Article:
Small Cap Value Report (Tue 4 Dec 2018) - TAP, QTX

Tuesday, Dec 04 2018 by
79

Good morning! It's Paul here.

I'll start Tuesday's article with an interesting announcement from after-hours on Monday:


Taptica International (LON:TAP)

Taptica (AIM: TAP), a global leader in advertising technologies for performance-based mobile marketing and brand advertising...

This is an Israeli-based tech company. I avoid all of these, as it seems to me there can sometimes be something wrong with them, lurking under the surface.

Taptica's CEO seems to have been found guilty of lying;

Hagai Tal, CEO of the Company, has today been found liable for certain statements made in relation to the sale of Plimus Inc, a company of which he was both a shareholder and chief executive officer at its time of sale in August 2011. The plaintiffs in the case are entitled to restitution for breaches of certain representations and warranties.


From what I can make out, this does not seem to have any financial impact on Taptica itself. 

He has resigned as CEO of Taptica. His LinkedIn profile indicates that he was CEO of Taptica from Jan 2014 until yesterday. So the problem with Plimus pre-dates his involvement in Taptica by over 3 years.

As Monday's RNS states, the legal action against him was disclosed in Taptica's Admission Document. I wonder how many investors actually spotted it though? It just shows, those Admission Documents really are important, and need to be scrutinised closely, as that's often the only time that important negative information will be disclosed. Especially in the notes near the back of the Admission Document, as many people will have given up reading it by that late stage!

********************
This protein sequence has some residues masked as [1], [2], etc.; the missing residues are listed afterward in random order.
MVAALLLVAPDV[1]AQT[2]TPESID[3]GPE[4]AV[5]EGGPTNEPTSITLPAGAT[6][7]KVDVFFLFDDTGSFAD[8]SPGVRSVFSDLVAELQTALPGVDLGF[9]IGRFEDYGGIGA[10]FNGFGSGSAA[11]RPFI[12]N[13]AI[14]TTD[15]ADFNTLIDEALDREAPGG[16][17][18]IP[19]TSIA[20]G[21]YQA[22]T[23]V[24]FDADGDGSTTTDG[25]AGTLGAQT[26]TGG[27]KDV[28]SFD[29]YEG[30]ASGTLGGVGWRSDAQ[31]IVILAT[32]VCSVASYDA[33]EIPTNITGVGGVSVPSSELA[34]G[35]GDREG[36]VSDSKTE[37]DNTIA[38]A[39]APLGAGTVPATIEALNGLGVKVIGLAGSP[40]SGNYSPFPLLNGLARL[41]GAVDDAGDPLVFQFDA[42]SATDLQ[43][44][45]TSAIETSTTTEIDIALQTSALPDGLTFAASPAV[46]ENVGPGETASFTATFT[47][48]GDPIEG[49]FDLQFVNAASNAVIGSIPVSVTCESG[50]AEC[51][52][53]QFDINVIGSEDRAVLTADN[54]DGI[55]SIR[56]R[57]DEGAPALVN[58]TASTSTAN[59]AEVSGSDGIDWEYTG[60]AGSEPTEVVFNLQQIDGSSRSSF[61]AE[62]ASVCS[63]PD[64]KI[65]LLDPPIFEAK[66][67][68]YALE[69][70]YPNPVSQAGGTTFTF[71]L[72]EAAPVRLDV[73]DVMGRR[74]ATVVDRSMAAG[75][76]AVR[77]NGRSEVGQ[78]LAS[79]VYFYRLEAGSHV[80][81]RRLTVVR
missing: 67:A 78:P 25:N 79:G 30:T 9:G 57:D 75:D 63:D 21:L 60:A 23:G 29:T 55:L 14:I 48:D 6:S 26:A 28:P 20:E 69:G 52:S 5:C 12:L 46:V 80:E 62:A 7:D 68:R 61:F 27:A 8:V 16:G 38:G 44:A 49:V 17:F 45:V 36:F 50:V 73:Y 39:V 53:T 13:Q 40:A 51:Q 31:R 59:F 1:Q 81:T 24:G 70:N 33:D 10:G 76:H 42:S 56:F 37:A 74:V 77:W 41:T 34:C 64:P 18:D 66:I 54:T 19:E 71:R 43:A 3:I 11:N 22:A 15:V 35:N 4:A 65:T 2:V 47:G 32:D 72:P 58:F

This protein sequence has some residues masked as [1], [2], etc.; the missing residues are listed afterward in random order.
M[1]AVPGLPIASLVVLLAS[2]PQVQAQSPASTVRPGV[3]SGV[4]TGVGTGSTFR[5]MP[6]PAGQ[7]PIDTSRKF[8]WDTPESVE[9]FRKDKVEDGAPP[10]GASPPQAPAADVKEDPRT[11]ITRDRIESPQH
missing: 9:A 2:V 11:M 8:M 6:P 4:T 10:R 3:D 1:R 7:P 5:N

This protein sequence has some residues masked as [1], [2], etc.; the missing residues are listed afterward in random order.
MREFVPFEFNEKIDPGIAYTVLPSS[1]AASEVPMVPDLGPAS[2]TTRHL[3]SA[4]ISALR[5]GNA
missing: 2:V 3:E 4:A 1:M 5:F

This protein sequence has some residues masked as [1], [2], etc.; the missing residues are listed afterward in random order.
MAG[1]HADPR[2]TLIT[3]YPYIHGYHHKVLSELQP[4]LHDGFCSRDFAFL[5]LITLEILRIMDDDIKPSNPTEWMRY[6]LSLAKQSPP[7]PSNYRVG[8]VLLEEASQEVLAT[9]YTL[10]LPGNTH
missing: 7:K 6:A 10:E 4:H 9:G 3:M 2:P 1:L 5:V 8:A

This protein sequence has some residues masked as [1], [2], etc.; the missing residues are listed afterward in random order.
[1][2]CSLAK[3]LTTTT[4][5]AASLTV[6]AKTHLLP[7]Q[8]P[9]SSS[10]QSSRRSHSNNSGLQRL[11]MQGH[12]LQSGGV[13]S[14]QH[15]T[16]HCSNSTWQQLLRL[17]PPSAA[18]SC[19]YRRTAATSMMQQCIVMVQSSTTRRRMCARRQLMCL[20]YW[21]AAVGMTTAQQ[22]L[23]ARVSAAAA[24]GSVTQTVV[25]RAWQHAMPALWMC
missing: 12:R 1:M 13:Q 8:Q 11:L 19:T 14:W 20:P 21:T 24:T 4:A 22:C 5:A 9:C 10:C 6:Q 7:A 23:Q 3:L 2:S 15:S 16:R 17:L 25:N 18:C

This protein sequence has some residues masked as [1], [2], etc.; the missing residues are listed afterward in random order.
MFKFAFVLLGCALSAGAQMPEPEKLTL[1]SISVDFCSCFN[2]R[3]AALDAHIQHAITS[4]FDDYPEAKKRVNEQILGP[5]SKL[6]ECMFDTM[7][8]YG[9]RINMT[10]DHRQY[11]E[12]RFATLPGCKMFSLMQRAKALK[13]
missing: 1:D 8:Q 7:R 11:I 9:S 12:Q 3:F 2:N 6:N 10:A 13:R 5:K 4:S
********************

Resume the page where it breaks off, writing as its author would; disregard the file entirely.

Details of the claim were disclosed in the Company's admission document on page 85 (section 7.9 of Part IV), which is available on the Company's website.

Let's have a look then! This is what section 7.9 says;

7.9 In September 2012, Great Hill Equity Partners IV LP, Great Hill Investors LLC, Fremont Holdco, Inc and Bluesnap Inc (formerly Plimus Inc), (collectively “Great Hill”), filed a complaint in the Court of Chancery of the State of Delaware against SIG Growth Equity Fund I LLP, SIG Growth Equity
Management LLC, Hagai Tal and others (collectively the “Defendants”) arising out of the acquisition by Great Hill in August 2011 of Plimus Inc (“Plimus”), a provider of mobile and internet payment solutions. Great Hill filed…

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As per our Terms of Use, Stockopedia is a financial news & data site, discussion forum and content aggregator. Our site should be used for educational & informational purposes only. We do not provide investment advice, recommendations or views as to whether an investment or strategy is suited to the investment needs of a specific individual. You should make your own decisions and seek independent professional advice before doing so. Remember: Shares can go down as well as up. Past performance is not a guide to future performance & investors may not get back the amount invested. ?>


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Taptica International Ltd offers data-focused marketing solutions that drive execution and brand insight in mobile, leveraging video, native, and display to reach the users for every application, service, and brand. The Company’s technology is based on artificial intelligence and machine learning at big data scale. The Company works with more than 450 advertisers, including Amazon, Disney, Facebook, Twitter, OpenTable, Expedia, and Zynga, and more than 50,000 supply and publishing partners worldwide. more »

LSE Price
206.95p
Change
-4.9%
Mkt Cap (£m)
148.9
P/E (fwd)
5.4
Yield (fwd)
2.7